post #10532 of 17083

Yes, I think you are completely right, modulor. While I don't like to title myself as a basshead, I do come from a bassy background. As another basshead has stated on this forum "recessed bass is too much bass for an audiophile" and I find that to be accurate (to my ears). That being said, after EQing (3dB down at 8kHz and 3dB down at 16kHz in iTunes), I find these cans to be faaaaaairly neutral. While my HD580's give a much more laid back presentation, both of these cans do a great job across the board. The HD580's have slightly more mid bass, no sibilance, and no sub bass while the HE-400's have what seems to be simply a broader spectrum (definitely more bass extension and possibly more treble extension). The biggest difference between the two is that the HE-400 is far from laid back IMO. They are crystal clear and forward sounding in comparison. Part of me is thinking "Sennheiser veil?"...

 

deadhorse.gif

 

 

I do have trouble understanding the "fun" factor on the HE-400's though. I understand what it means and that V-Shaped FR's are typically "fun" headphones (i.e. DT770's) with much more emphasis on the highs and bass than the mids. I think the HE-400's have great mids! Possibly the best out of my arsenal...

 

As far as the sibilance goes, I'm sure I'm just not used to this amount of treble. I'm slightly upset that I have to EQ in order to tolerate these but I guess that's just what it takes for some! I will say though, the treble plateau on the HD800's is a good enough reason not to drop $1500 smily_headphones1.gif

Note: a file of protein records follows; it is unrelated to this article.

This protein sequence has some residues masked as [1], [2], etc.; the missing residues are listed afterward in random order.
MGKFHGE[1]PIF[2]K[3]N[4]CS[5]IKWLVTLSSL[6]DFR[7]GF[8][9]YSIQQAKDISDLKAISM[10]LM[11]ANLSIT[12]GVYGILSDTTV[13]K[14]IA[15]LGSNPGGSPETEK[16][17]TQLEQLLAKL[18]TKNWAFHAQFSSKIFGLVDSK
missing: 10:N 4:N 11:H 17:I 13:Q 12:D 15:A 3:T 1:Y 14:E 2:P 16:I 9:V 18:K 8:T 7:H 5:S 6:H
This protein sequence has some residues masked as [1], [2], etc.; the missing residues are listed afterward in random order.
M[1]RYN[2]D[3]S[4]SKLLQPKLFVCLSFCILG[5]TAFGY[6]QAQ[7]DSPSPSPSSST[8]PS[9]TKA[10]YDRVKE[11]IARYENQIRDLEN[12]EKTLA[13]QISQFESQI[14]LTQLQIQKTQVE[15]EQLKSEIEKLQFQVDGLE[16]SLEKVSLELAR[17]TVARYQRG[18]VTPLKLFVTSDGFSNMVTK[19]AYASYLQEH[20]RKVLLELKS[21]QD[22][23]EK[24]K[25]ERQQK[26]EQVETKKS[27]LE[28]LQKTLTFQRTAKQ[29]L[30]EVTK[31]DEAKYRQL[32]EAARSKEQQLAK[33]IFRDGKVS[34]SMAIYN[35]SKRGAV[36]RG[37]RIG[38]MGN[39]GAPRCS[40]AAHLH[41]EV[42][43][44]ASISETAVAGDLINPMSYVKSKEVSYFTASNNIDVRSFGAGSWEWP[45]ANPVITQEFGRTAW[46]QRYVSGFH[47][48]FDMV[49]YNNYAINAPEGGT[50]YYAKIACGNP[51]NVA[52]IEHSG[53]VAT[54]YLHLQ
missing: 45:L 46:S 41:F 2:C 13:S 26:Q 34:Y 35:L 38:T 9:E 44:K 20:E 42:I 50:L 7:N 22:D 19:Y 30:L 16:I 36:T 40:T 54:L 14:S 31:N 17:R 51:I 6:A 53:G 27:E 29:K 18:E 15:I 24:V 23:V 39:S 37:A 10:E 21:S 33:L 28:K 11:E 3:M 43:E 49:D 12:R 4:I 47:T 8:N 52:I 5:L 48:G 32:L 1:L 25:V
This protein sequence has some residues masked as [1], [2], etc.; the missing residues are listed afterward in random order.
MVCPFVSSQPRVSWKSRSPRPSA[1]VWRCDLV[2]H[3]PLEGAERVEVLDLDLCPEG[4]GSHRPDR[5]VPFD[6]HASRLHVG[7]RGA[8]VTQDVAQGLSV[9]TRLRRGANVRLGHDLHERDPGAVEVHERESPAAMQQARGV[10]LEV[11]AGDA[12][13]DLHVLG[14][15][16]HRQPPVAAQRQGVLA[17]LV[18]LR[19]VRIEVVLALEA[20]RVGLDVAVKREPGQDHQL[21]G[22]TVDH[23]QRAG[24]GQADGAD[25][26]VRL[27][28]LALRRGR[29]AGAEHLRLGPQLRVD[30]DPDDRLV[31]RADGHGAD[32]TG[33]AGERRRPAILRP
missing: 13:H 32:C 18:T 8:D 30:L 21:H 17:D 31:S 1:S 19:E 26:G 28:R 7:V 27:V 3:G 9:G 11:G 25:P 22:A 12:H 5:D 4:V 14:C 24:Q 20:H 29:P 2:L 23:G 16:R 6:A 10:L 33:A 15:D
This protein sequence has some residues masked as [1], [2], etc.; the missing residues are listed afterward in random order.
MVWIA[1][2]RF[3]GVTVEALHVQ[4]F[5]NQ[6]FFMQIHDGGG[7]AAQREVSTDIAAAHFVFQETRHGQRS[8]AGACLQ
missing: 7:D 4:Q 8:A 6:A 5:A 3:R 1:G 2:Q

post #10533 of 17083
Quote:
Originally Posted by Thujone View Post

Yes, I think you are completely right, modulor. While I don't like to title myself as a basshead, I do come from a bassy background. As another basshead has stated on this forum "recessed bass is too much bass for an audiophile" and I find that to be accurate (to my ears). That being said, after EQing (3dB down at 8kHz and 3dB down at 16kHz in iTunes), I find these cans to be faaaaaairly neutral. While my HD580's give a much more laid back presentation, both of these cans do a great job across the board. The HD580's have slightly more mid bass, no sibilance, and no sub bass while the HE-400's have what seems to be simply a broader spectrum (definitely more bass extension and possibly more treble extension). The biggest difference between the two is that the HE-400 is far from laid back IMO. They are crystal clear and forward sounding in comparison. Part of me is thinking "Sennheiser veil?"...

 

deadhorse.gif

 

 

I do have trouble understanding the "fun" factor on the HE-400's though. I understand what it means and that V-Shaped FR's are typically "fun" headphones (i.e. DT770's) with much more emphasis on the highs and bass than the mids. I think the HE-400's have great mids! Possibly the best out of my arsenal...